Let’s assume that you’re picking up a heavy box off the ground. You squat down to pick it up. Who is more likely to bend funny and suffer an acute injury to their back or knee while lifting it? The individual who SMS or FWS? Obviously the guy who has trained their supporting muscles via FWS is less likely to get hurt. Besides acute injuries, like the situation mentioned above, I also feel that those who SMS are more likely to develop chronic musculoskeletal injuries. Since SMS do not require as much self generated stability (via muscle activity), muscle imbalances are more likely to develop as support muscles are underdeveloped in comparison to the muscles primarily responsible for moving the weight. Eventually, the primary muscles will become too strong in comparison to the support muscles, pulling funny on joints, kneecaps, etc.

What to do if Back or Front Squats Increase Low Back Pain?

I know what those with a history of back pain are thinking, “Back and front squats always bother my back/knee. The only squat exercise that I can do without bothering my back/knee is SMS. What lower body “pushing” exercise can I do FWS squats bother my back and you tell me not to do SMS?” Here’s my advice if you find yourself in that situation:

In general, assuming your back pain is not being generated by pinched disk or other nerve related problem (in this case, seek medical advice before starting any training program), most back pain is related to general weakness of the core muscles (abdominals, lumbar muscles, obliques, etc) which results in poor posture and thus pain. The same holds true with knee pain, just different muscles are involved. To solve this, I recommend including more front planks/pillars, side planks/pillars and glute bridges into your workouts to strengthen these muscles. In addition, I’d substitute single leg squatting exercises in for double leg squat variations. This forces the body to rely more heavily on core/support musculature to balance the body. Examples of single leg squatting exercises include split squats, single leg quarter squats, Bulgarian squats, lateral lunge/squats, back/front lunges, etc. In addition, I would switch to dumbbells. If the dumbbells are too heavy to hold onto, use some wrist wraps that you can also loop around the middle section (of the dumbbell) while holding them. The weight can be held at your waist for all those exercises (thus not putting any direct weight on the spine). In the case of the lateral squat, the weight can be rested on top of the shoulders with your elbows pointed directly in front of you. For this position, think of the final position in hang/power clean except with your palms facing each other such that your pinkie is toward the sky and your thumb pointed toward the top of your shoulder. Although this position puts indirect pressure on the spine, it does not come close to the compressive forces that squatting with a bar on your back will have on this region.

Bottom Line

Hopefully this article demonstrates to the advantages of using FWS vs. SMS. If you’re including SMS in your workout simply because traditional FWS aggravate your back or knees, focus on doing the exercises listed above. Also, have a trained professional test you for muscle and flexibility imbalances that may be contributing to the problem.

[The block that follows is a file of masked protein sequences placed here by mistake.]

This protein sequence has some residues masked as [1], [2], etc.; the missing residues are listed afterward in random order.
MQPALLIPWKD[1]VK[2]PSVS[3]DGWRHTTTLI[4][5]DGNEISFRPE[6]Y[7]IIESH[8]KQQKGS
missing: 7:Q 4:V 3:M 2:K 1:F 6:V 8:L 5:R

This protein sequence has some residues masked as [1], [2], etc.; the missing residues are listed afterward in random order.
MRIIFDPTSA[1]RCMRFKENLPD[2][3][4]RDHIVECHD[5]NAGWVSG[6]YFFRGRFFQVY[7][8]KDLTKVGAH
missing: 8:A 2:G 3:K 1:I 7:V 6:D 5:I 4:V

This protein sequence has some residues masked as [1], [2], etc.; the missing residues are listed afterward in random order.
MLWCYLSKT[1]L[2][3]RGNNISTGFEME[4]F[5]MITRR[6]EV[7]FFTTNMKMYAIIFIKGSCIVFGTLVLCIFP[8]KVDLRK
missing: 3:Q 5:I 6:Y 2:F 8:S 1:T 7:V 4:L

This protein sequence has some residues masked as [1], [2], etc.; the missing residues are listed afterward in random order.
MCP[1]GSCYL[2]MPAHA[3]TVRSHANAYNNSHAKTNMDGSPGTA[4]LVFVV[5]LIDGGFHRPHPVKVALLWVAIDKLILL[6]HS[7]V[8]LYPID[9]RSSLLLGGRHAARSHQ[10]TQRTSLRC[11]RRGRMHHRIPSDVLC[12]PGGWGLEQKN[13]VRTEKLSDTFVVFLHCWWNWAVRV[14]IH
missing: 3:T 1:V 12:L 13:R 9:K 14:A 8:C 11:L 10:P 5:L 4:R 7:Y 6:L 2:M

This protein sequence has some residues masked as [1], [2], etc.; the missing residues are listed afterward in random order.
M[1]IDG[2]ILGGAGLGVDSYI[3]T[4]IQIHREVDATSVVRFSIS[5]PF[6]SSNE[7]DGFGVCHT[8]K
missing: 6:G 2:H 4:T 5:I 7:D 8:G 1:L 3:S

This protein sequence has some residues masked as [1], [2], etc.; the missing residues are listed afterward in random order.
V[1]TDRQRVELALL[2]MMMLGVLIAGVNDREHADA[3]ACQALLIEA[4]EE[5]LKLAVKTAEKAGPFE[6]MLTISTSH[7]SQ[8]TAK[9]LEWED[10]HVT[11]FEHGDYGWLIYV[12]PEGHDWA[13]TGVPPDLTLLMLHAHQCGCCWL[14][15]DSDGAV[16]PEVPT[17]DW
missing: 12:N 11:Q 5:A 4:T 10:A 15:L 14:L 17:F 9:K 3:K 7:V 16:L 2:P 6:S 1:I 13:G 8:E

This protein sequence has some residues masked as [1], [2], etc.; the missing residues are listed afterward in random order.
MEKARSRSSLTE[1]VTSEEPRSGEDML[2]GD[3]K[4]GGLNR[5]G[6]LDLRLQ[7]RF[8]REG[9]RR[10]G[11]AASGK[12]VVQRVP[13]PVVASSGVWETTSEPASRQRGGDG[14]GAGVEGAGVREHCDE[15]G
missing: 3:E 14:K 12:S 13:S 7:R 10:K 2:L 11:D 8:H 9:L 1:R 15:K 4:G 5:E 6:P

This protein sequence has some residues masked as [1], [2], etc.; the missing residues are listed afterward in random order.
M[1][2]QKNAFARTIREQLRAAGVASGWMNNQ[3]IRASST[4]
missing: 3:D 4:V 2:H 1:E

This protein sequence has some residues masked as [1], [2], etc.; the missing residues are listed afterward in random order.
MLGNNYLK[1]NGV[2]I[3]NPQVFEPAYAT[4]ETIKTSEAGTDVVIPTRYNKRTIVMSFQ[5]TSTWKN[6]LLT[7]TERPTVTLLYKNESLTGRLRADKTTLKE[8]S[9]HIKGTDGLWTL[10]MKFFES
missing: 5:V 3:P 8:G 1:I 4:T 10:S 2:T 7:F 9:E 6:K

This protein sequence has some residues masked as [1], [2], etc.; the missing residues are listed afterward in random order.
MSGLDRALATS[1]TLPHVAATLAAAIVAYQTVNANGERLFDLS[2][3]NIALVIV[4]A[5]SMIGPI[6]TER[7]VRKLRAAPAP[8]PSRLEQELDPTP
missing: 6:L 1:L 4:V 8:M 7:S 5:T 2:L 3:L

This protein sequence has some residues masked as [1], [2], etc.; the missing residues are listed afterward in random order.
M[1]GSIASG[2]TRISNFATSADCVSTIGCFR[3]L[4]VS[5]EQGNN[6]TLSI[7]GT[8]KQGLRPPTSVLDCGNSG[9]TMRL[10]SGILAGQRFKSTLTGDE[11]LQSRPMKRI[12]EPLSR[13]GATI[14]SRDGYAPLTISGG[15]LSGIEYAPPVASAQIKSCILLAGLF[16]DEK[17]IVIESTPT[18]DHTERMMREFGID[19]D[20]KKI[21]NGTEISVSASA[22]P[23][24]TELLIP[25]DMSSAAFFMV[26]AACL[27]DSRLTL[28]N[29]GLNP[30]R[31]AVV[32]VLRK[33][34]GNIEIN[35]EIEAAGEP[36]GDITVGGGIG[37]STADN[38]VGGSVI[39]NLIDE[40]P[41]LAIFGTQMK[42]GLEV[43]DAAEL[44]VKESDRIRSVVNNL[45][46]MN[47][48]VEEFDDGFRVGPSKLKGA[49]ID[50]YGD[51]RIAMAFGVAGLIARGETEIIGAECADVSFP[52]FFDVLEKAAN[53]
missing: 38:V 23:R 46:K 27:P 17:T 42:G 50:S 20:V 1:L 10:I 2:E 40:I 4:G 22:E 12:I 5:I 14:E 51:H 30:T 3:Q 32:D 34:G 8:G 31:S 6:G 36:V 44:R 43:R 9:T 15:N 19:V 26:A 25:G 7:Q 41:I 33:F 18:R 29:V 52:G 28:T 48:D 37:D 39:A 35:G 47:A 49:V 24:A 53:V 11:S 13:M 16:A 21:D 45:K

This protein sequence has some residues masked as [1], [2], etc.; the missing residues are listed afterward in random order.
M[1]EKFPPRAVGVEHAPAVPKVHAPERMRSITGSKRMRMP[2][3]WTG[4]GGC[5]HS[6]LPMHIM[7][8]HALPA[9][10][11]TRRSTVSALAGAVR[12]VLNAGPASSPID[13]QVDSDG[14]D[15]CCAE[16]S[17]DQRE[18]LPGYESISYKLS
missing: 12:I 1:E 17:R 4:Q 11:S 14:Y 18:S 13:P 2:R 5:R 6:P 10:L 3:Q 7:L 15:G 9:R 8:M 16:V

Stay healthy & don’t make the Smith machine squat your primary lower body pushing exercise!


1 Anderson K, Behm DG. Trunk muscle activity increases with unstable squat movements. Can J Appl Physiol. 2005 Feb;30(1):33-45.

2 Schwanbeck S, Chilibeck PD, Binsted G. A comparison of free weight squat to Smith machine squat using electromyography. J Strength Cond Res. 2009 Dec;23(9):2588-91.

3 Stepanek, George. Smith Machine Squat. Obtained May 17, 2010 from: http://en.wikipedia.org/wiki/File:Smith_machine.gif.

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Written on April 30, 2010 by Sean Casey
Last Updated: June 26, 2011

This information is not intended to take the place of medical advice.Please check with your health care providers prior to starting any new dietary or exercise program. CasePerformance is not responsible for the outcome of any decision made based off the information presented in this article.

About the Author: Sean Casey is a graduate of the University of Wisconsin-Madison with degrees in both Nutritional Science-Dietetics and Kinesiology-Exercise Physiology. Sean graduated academically as one of the top students in both the Nutritional Science and Kinesiology departments.
Field Experience: During college, Sean was active with the UW-Badgers Strength and Conditioning Department. He has also spent time as an intern physical preparation coach at the International Performance Institute in Bradenton, FL. He also spent time as an intern and later worked at Athletes Performance in Tempe, AZ. While at these locations he had the opportunity to train football, soccer, baseball, golf and tennis athletes. Sean is also active in the field of sports nutrition where he has consulted with a wide variety of organizations including both elite (NFL’s Jacksonville Jaguars) and amateur athletic teams. His nutrition consultation services are avalable by clicking on the Nutrition Consultation tab.